On May 23, 2004, a 10-year-old boy from Texas endured fatal injuries when he was partially ejected from a Ford Expedition in a rollover accident. The boy’s name was Matthew Morroquin. Matthew was seated in the driver’s side third row seat when the Expedition was hit by another vehicle. The Expedition was struck in the rear quarter on the passenger side causing it to rollover one and one-quarter times. All of the occupants in the Expedition, including 10-year-old Matthew, were properly restrained by seatbelts at the time of the accident. During the accident, the rear window glass shattered leaving Matthew unprotected from ejection out of the vehicle window. The 10-year-old boy was partially ejected through the unprotected window opening causing his head to be crushed between the vehicle and the ground. The boys fatal injuries may have been avoided had the Expedition been equipped with stronger side window glass.
Laminated or glazed glass has been in use for about 60 years. This industrial strength glass is like a glass-plastic-glass sandwich. An acoustic-grade interlayer, composed of three layers of acoustic polyvinyl butyral (PVB), is laminated between two sheets of glass creating a stronger, more flexible, and lighter product. Laminated glass provides over 10 times the intrusion resistance of the traditional tempered glass and is about 4 pounds lighter than non-laminated glass.
Studies show that vehicle occupants are five times as likely to endure fatal injuries when ejection is a factor in an automobile accident. If the Ford Expedition in the May 23, 2004 rollover accident were equipped with laminated side glass, 10-year-old Matthew Morroquin would probably be alive today. Although it is widely used in other vehicle models in the United States, laminated or glazed side glass in not used in any of the Expedition models. The use of laminated side glass would help prevent occupant ejection and multitudes of injuries and deaths that result from vehicle ejection.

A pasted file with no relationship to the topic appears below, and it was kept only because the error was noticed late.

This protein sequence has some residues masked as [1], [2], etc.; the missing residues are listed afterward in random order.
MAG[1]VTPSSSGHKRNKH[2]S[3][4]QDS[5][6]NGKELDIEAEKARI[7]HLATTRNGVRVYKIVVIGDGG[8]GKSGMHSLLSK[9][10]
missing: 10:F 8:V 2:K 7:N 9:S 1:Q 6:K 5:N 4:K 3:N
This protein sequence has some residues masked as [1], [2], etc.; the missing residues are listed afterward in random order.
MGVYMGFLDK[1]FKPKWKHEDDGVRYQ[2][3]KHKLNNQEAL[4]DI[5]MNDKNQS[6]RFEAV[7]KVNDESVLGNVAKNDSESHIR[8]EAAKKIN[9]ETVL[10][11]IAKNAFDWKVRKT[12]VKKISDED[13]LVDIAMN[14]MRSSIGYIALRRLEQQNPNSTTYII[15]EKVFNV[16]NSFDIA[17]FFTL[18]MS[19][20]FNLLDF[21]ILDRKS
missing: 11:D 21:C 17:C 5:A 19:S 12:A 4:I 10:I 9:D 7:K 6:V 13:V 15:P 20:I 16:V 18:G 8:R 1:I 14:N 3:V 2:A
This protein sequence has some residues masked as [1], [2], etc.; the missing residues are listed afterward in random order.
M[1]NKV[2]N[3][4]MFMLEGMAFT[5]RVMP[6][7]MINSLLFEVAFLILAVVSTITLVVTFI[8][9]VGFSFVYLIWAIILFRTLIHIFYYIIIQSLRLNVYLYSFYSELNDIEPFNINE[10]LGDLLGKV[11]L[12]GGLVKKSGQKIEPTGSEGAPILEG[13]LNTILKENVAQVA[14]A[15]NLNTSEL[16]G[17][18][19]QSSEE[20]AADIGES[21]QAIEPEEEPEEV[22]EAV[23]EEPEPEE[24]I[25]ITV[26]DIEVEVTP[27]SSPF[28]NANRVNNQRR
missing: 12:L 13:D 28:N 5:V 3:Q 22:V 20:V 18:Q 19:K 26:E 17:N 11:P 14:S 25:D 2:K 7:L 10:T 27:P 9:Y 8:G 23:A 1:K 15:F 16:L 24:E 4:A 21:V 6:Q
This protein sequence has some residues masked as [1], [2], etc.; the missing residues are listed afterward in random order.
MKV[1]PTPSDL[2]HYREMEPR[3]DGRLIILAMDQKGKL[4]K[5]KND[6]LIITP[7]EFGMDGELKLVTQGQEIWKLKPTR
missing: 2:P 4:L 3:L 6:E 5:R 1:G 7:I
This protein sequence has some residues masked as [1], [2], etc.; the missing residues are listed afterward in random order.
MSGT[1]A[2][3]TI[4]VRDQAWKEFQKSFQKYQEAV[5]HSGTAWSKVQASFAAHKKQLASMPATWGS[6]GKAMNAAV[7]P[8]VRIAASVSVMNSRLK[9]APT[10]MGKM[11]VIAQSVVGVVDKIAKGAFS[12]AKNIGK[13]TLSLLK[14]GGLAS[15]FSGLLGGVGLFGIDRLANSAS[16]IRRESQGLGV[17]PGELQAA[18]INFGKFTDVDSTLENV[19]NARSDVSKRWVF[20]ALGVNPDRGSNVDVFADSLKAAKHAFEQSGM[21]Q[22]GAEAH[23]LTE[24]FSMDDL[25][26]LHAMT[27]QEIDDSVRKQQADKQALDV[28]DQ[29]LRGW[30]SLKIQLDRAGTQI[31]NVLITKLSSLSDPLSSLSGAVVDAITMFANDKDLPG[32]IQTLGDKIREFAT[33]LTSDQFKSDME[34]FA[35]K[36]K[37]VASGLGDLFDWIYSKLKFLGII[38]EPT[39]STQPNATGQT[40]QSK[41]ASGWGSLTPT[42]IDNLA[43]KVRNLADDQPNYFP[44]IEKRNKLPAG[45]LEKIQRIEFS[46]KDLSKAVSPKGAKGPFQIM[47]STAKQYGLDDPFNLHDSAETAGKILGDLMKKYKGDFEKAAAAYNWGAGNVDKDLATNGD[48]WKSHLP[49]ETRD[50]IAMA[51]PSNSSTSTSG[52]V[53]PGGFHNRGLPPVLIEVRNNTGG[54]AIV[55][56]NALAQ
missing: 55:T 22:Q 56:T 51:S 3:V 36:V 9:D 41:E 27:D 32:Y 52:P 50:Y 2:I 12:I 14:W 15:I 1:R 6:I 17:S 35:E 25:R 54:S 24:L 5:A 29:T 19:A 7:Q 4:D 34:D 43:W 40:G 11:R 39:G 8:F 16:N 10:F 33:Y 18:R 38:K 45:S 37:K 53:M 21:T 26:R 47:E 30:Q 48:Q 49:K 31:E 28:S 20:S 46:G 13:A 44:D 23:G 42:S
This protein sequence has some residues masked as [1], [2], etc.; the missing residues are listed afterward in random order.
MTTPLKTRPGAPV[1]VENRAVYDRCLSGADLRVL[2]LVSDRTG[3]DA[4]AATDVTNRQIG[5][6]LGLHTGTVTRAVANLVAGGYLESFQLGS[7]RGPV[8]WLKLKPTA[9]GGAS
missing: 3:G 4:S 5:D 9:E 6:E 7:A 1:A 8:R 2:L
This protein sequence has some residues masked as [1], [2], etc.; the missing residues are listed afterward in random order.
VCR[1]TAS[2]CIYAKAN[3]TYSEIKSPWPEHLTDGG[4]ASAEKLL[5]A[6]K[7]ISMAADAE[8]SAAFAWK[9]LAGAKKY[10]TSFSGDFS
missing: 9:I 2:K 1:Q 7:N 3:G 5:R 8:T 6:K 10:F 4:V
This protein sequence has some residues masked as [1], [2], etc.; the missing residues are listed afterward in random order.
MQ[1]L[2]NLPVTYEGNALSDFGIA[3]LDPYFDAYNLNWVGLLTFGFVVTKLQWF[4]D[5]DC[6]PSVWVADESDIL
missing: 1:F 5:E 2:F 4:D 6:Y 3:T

Automotive engineers have long agreed that injuries are reduced dramatically if the occupants are secured within the safety zone of a rolling vehicle without severe intrusion. The technology to ensure this level of safety has been available for years. However, little action has been taken to implement the necessary changes.
On July 6, 1968, Mr. J.R. Weaver, a safety engineer for Ford, submitted an internal memo titled “Roof Strength Study” to Ford Motor Co. In the memo, Weaver stated that “people are injured by roof collapse” and he suggests that some rollover accidents are so severe that the basic roof design would have to be altered to withstand the impact. Don Huelke, another noted engineer, stated that the amount of roof intrusion is directly attributed to the severity of non-ejected occupant injuries.
In the spring of 2000, Ford engineers recommended that the company launch a recall campaign to fix defective door handles for over 4 million Ford vehicles, including Expedition models years 1997-2000. Ford engineers advised that the design and manufacture of stronger springs and the installation of a counterweight was necessary to keep the Expedition doors shut. The cost would have been 99 cents per door. Unfortunately for consumers, Ford’s investigation found that such a recall would cost about $527 million to fix all the defective door handles and decided to disregard the safety advice of their engineers.
With approximately 300,000 rollover accidents and over 10,000 rollover fatalities occurring every year in the United States, rollover accidents are possibly the most significant safety issues concerning passenger vehicle occupants. The Ford Expedition is a major contributor to the number of vehicle rollover deaths. Due to its defective design, the Expedition can be very unstable and therefore prone to rollover accidents. Research suggests that stronger roofs, stronger door latches, and stronger window glass would tremendously improve the safety of Expedition occupants.
Most auto manufacturers consciously refuse to take the corrective action necessary to save hundreds of vehicle occupant lives, preferring instead to make a cheaper product and increase their profit margins. Our federal regulatory agencies do not have the guts to mandate improved safety standards. Consumers are therefore left to better investigate what they are buying and sue for redress when they have been duped.